|Edited by||Adrian William Moore, Lucy O'Brien|
Mind is a quarterly peer-reviewed academic journal published by Oxford University Press on behalf of the Mind Association. Having previously published exclusively philosophy in the analytic tradition, it now "aims to take quality to be the sole criterion of publication, with no area of philosophy, no style of philosophy, and no school of philosophy excluded." Its institutional home is shared between the University of Oxford and University College London.
The journal was established in 1876 by the Scottish philosopher Alexander Bain (University of Aberdeen) with his colleague and former student George Croom Robertson (University College London) as editor-in-chief. With the death of Robertson in 1891, George Stout took over the editorship and began a 'New Series'. Early on, the journal was dedicated to the question of whether psychology could be a legitimate natural science. In the first issue, Robertson wrote:
Now, if there were a journal that set itself to record all advances in psychology, and gave encouragement to special researches by its readiness to publish them, the uncertainty hanging over the subject could hardly fail to be dispelled. Either psychology would in time pass with general consent into the company of the sciences, or the hollowness of its pretensions would be plainly revealed. Nothing less, in fact, is aimed at in the publication of Mind than to procure a decision of this question as to the scientific standing of psychology.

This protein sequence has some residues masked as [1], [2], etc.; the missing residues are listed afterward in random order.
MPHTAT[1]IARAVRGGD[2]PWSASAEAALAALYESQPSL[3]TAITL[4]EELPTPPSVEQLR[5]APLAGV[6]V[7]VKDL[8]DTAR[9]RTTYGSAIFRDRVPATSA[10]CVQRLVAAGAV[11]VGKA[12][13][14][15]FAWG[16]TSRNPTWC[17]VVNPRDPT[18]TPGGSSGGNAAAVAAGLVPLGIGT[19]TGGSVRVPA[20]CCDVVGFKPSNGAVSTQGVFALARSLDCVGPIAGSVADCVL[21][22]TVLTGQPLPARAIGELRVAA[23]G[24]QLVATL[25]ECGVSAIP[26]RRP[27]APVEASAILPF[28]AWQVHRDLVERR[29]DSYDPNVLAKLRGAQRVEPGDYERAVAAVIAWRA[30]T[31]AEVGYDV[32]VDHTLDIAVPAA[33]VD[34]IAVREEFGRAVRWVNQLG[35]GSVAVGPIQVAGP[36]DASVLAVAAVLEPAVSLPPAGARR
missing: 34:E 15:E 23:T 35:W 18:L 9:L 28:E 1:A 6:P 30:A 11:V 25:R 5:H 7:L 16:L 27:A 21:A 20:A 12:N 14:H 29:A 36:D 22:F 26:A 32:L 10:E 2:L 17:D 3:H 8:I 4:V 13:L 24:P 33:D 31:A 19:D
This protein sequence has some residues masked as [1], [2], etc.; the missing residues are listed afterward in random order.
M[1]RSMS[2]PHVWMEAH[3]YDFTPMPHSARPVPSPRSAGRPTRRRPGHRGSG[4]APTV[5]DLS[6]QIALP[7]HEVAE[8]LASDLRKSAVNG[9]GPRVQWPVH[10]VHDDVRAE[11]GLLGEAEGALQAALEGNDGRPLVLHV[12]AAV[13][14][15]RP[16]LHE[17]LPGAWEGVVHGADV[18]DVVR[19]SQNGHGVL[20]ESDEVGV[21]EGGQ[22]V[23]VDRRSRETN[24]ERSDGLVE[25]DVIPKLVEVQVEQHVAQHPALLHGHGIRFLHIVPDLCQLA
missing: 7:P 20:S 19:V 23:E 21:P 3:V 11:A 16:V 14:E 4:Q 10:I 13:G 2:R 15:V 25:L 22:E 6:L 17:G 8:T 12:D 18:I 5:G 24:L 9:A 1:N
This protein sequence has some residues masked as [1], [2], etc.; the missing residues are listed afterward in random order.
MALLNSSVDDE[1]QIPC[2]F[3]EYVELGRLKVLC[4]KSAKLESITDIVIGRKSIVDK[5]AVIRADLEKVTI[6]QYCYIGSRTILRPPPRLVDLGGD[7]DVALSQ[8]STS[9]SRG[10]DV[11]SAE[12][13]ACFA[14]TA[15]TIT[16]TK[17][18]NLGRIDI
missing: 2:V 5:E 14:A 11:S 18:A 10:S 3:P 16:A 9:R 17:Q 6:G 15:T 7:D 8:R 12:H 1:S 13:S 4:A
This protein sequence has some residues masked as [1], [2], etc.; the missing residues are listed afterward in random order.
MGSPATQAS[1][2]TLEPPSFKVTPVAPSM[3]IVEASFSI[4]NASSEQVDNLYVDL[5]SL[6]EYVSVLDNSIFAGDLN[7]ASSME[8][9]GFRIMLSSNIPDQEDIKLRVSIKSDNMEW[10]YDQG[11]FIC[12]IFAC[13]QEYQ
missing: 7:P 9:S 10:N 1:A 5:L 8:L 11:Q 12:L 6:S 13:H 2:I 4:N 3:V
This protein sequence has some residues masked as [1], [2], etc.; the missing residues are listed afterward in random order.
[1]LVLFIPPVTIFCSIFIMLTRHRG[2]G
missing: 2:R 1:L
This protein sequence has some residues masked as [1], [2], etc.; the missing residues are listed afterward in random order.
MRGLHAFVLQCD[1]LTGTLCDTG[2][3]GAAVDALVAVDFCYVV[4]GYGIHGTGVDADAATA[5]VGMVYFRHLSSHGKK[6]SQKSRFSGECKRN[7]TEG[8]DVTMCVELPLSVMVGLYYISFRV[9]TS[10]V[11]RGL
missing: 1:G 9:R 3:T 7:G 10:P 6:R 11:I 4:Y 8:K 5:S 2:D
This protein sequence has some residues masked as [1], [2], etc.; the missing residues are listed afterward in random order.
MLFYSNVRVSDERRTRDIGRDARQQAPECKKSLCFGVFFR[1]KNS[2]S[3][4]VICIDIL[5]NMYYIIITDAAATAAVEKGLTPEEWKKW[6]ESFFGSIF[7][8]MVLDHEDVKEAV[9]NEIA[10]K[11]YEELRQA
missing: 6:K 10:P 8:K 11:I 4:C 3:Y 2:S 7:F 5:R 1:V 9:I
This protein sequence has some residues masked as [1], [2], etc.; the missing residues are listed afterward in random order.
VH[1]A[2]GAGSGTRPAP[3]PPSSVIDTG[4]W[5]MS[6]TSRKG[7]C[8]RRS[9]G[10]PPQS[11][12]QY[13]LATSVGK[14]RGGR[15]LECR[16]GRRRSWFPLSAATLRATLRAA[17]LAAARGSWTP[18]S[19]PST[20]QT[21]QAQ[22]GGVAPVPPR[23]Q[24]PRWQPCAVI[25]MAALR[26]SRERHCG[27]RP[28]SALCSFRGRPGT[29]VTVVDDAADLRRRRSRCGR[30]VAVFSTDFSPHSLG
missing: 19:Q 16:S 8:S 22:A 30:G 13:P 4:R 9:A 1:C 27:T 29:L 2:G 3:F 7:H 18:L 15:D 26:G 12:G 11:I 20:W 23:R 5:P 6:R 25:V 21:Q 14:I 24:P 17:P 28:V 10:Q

Throughout the 20th century, the journal was leading in the publishing of analytic philosophy. In 2015, under the auspices of its new editors-in-chief Lucy O'Brien (University College London) and Adrian William Moore (University of Oxford), it started accepting papers from all styles and schools of philosophy.
Many famous essays have been published in Mind by such figures as Charles Darwin, J. M. E. McTaggart and Noam Chomsky. Three of the most famous, arguably, are Lewis Carroll's "What the Tortoise Said to Achilles" (1895), Bertrand Russell's "On Denoting" (1905), and Alan Turing's "Computing Machinery and Intelligence" (1950), in which he first proposed the Turing test.
The following persons have been editors-in-chief: